The FAR, introduced by Krawitz et al. (2017),21 is a parameter used to quantify the irregularity of the FAZ shape. Researchers have revealed that shape may be more appropriate for characterizing the FAZ because FAZ size is highly heterogeneous in normal populations.22 Few studies have focused on the alterations of FAR in diseases. Our study showed that an increased FAR was associated with ischemic stroke, suggesting that the FAZ becomes more elongated and irregular. We hypothesized that FAZ deformation could better reflect the pathophysiological alterations in the retinal microvasculature in patients with ischemic stroke. 
FC is a sensitive indicator of papillary loss and macular ischemia.23 When the shape becomes less round or less smooth, the FC is close to zero.24 Previous studies have shown that a diminished FC was associated with vascular dropout and disease progression in vascular maculopathy.25,26 According to the neurovascular unit theory of the pathogenesis of stroke, ischemic stroke is associated with functional impairment in the neurovascular unit,27 which is also present in the retina, and the neurovascular unit is damaged in patients with cerebrovascular diseases.28 These similar pathological processes may explain the mechanism of more severe FAZ damage (a lower FC) in patients with ischemic stroke.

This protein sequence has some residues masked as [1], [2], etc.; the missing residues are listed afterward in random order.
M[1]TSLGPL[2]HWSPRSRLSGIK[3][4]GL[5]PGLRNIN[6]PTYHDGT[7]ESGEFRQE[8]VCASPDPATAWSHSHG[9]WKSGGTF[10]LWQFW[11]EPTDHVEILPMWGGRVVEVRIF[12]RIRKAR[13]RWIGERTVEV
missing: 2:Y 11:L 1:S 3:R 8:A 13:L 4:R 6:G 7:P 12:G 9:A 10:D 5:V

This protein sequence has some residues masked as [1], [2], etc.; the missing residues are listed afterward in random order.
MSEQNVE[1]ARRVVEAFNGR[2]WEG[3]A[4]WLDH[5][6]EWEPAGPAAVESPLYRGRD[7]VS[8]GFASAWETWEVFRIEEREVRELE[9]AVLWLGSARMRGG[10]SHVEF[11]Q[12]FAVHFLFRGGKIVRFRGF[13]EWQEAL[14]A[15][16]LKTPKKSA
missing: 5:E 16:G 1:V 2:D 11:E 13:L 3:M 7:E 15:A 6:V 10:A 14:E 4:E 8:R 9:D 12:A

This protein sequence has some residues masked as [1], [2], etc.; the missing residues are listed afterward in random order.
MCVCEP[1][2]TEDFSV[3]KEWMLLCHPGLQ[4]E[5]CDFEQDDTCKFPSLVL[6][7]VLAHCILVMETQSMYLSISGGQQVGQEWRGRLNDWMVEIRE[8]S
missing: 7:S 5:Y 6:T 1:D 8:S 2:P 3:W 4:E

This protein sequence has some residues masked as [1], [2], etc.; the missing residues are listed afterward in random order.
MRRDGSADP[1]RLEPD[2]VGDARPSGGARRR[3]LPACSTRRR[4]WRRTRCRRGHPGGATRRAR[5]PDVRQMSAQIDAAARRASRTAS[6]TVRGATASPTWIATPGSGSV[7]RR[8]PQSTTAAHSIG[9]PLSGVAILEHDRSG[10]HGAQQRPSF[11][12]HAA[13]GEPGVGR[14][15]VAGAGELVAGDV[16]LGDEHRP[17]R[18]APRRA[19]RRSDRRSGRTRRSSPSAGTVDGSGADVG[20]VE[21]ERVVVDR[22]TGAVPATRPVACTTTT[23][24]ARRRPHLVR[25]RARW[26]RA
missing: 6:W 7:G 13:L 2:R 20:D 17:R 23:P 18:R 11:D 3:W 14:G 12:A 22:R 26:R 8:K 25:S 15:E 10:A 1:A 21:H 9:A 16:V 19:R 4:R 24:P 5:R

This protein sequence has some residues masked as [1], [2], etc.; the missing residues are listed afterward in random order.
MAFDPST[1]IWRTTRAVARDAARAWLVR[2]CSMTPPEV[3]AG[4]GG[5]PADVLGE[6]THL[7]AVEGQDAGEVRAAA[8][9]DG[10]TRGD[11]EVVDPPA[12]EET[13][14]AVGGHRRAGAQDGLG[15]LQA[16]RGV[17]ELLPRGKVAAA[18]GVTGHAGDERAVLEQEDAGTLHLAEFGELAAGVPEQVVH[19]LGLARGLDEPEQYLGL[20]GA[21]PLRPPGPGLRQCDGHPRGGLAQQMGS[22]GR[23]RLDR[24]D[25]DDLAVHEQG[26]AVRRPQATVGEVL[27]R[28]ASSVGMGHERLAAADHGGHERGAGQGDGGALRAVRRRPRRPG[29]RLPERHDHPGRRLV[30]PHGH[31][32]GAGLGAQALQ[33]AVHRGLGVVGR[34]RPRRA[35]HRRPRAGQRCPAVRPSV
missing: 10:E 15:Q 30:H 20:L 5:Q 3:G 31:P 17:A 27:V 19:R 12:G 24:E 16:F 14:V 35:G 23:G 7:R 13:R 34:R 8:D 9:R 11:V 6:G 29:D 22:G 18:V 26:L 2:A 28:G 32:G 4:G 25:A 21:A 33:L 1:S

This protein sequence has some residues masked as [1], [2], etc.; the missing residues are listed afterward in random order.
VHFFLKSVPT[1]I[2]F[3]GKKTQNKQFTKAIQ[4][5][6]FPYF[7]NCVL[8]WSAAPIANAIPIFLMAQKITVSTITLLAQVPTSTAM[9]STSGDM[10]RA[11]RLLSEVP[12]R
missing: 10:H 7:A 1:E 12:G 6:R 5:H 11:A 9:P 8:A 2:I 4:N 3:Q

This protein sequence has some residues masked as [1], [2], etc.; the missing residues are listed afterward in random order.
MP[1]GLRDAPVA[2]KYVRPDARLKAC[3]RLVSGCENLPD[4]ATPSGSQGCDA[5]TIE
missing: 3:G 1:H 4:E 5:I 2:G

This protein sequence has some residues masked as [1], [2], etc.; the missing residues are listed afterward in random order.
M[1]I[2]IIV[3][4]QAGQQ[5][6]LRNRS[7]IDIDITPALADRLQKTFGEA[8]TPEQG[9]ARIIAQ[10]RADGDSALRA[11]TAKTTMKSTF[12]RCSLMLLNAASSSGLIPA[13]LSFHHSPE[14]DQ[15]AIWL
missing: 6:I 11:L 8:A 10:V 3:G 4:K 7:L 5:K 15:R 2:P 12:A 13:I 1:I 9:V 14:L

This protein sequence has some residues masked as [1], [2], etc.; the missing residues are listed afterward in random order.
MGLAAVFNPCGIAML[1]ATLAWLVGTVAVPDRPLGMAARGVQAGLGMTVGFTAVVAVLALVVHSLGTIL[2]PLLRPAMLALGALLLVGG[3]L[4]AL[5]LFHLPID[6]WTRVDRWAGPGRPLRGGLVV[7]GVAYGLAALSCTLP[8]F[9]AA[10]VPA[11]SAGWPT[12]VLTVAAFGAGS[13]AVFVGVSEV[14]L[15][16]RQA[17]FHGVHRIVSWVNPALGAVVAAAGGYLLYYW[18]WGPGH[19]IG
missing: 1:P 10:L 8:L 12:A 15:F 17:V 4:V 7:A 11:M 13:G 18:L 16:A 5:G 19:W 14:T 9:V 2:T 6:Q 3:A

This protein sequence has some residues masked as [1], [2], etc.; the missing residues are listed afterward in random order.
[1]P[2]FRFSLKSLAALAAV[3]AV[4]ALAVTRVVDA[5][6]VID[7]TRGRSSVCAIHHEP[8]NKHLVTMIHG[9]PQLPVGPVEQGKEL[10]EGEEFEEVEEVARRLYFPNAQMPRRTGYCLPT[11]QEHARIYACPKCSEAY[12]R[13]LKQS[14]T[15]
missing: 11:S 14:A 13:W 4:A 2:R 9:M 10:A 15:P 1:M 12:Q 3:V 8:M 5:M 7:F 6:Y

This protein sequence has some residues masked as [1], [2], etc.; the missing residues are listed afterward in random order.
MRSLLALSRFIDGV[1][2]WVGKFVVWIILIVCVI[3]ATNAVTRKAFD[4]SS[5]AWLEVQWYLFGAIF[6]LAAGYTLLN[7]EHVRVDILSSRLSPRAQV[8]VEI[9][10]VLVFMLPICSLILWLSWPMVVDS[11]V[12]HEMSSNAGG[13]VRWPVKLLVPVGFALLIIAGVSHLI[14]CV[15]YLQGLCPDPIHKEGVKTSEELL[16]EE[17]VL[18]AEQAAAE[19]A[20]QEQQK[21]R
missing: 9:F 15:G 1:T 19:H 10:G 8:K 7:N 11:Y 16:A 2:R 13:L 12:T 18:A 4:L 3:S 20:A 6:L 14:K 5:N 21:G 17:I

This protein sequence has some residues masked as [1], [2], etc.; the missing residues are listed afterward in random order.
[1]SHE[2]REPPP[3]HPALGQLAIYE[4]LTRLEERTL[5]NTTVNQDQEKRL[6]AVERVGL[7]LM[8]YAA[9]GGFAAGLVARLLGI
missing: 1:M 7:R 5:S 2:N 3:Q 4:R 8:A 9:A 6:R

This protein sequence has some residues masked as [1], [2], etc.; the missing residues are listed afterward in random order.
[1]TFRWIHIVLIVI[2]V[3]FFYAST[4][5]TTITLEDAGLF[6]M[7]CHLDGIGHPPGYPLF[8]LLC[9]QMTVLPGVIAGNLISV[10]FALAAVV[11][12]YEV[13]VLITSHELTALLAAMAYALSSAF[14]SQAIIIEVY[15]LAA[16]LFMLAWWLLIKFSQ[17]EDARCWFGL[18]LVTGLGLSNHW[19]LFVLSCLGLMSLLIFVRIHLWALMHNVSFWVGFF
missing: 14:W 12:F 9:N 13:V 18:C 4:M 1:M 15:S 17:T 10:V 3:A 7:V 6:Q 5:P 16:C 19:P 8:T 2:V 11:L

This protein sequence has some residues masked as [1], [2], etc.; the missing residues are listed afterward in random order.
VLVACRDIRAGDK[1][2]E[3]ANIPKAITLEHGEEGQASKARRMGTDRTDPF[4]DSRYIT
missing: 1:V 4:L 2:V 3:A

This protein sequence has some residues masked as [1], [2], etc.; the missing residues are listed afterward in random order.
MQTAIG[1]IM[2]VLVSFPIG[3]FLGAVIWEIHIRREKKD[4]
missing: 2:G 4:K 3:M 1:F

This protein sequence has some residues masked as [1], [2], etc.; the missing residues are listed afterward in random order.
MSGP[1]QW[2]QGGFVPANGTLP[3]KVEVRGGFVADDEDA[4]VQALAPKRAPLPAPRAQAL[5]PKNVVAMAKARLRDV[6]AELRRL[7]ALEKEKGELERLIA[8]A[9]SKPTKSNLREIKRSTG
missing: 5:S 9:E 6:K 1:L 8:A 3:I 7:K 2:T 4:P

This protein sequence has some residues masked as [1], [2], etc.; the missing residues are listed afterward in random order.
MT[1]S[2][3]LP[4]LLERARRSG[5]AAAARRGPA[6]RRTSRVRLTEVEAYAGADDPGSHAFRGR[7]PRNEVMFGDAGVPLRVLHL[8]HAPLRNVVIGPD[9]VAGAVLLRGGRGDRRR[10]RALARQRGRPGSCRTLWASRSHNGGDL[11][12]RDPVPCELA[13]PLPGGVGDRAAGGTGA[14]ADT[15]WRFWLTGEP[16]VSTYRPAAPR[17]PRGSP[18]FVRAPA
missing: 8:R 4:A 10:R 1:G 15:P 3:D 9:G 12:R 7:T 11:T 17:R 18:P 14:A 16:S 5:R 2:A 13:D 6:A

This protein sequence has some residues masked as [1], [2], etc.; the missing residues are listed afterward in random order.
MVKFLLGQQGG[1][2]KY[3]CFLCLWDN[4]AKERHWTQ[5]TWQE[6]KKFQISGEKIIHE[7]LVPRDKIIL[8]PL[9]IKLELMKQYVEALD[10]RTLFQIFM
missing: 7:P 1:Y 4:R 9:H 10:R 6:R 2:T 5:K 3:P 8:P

The FAZ area has been used as a common indicator of microvascular changes in diabetes because of its simplicity and ease of measurement.23 In addition, some scholars have investigated changes in the FAZ area in neurodegenerative diseases and cerebral small vessel diseases, such as Alzheimer's disease, mild cognitive impairment, and cerebral autosomal-dominant arteriopathy with subcortical infarcts and leukoencephalopathy.14,29,30 A previous study by Hao et al.31 found an increased FAZ area in patients with cerebral infarction. Inconsistent with this study, we observed that the FAZ area was not associated with ischemic stroke. It is possible that the two studies included populations with different age and sex ratios, which are factors that have been reported to affect FAZ area.32,33